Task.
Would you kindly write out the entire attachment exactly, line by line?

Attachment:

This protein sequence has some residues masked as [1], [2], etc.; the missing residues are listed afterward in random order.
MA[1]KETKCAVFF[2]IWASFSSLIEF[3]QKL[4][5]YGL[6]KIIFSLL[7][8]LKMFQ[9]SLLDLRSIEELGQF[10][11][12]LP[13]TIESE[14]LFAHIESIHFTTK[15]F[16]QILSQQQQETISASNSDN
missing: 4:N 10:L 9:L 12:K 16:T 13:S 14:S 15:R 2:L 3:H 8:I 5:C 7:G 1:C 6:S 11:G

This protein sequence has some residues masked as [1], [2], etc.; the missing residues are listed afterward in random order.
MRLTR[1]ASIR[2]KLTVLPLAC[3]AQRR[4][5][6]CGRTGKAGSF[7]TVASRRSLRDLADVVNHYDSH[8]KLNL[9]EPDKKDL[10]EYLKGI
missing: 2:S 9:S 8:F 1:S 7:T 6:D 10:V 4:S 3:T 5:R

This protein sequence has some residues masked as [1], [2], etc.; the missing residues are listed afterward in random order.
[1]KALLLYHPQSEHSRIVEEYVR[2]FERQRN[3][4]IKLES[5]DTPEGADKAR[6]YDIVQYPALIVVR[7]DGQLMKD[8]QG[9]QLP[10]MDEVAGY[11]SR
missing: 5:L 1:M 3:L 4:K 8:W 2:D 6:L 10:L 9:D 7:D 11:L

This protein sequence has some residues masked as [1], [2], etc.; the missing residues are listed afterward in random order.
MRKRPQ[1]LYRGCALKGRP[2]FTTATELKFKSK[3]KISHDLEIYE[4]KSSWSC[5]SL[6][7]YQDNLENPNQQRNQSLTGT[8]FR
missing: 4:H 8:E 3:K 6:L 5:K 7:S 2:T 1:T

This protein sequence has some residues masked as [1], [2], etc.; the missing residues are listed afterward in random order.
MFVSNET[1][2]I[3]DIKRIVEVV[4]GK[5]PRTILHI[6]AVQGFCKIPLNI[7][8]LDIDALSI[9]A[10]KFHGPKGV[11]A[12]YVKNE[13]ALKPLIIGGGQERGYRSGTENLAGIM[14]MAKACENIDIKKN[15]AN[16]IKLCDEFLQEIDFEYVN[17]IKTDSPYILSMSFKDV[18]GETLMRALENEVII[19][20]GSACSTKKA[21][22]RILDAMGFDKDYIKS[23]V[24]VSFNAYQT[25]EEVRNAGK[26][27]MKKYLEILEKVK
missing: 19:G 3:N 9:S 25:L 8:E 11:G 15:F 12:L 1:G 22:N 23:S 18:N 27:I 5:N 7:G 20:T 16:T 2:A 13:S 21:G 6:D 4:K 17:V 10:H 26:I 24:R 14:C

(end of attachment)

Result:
This protein sequence has some residues masked as [1], [2], etc.; the missing residues are listed afterward in random order.
MA[1]KETKCAVFF[2]IWASFSSLIEF[3]QKL[4][5]YGL[6]KIIFSLL[7][8]LKMFQ[9]SLLDLRSIEELGQF[10][11][12]LP[13]TIESE[14]LFAHIESIHFTTK[15]F[16]QILSQQQQETISASNSDN
missing: 4:N 10:L 9:L 12:K 16:T 13:S 14:S 15:R 2:L 3:H 8:I 5:C 7:G 1:C 6:S 11:G

This protein sequence has some residues masked as [1], [2], etc.; the missing residues are listed afterward in random order.
MRLTR[1]ASIR[2]KLTVLPLAC[3]AQRR[4][5][6]CGRTGKAGSF[7]TVASRRSLRDLADVVNHYDSH[8]KLNL[9]EPDKKDL[10]EYLKGI
missing: 2:S 9:S 8:F 1:S 7:T 6:D 10:V 4:S 3:T 5:R

This protein sequence has some residues masked as [1], [2], etc.; the missing residues are listed afterward in random order.
[1]KALLLYHPQSEHSRIVEEYVR[2]FERQRN[3][4]IKLES[5]DTPEGADKAR[6]YDIVQYPALIVVR[7]DGQLMKD[8]QG[9]QLP[10]MDEVAGY[11]SR
missing: 5:L 1:M 3:L 4:K 8:W 2:D 6:L 10:L 9:D 7:D 11:L

This protein sequence has some residues masked as [1], [2], etc.; the missing residues are listed afterward in random order.
MRKRPQ[1]LYRGCALKGRP[2]FTTATELKFKSK[3]KISHDLEIYE[4]KSSWSC[5]SL[6][7]YQDNLENPNQQRNQSLTGT[8]FR
missing: 4:H 8:E 3:K 6:L 5:K 7:S 2:T 1:T

This protein sequence has some residues masked as [1], [2], etc.; the missing residues are listed afterward in random order.
MFVSNET[1][2]I[3]DIKRIVEVV[4]GK[5]PRTILHI[6]AVQGFCKIPLNI[7][8]LDIDALSI[9]A[10]KFHGPKGV[11]A[12]YVKNE[13]ALKPLIIGGGQERGYRSGTENLAGIM[14]MAKACENIDIKKN[15]AN[16]IKLCDEFLQEIDFEYVN[17]IKTDSPYILSMSFKDV[18]GETLMRALENEVII[19][20]GSACSTKKA[21][22]RILDAMGFDKDYIKS[23]V[24]VSFNAYQT[25]EEVRNAGK[26][27]MKKYLEILEKVK
missing: 19:G 3:N 9:S 25:L 8:E 11:G 15:F 12:L 1:G 22:N 23:S 18:N 27:I 5:N 7:G 20:T 16:T 2:A 13:S 21:G 6:D 4:K 17:V 10:H 26:I 24:R 14:C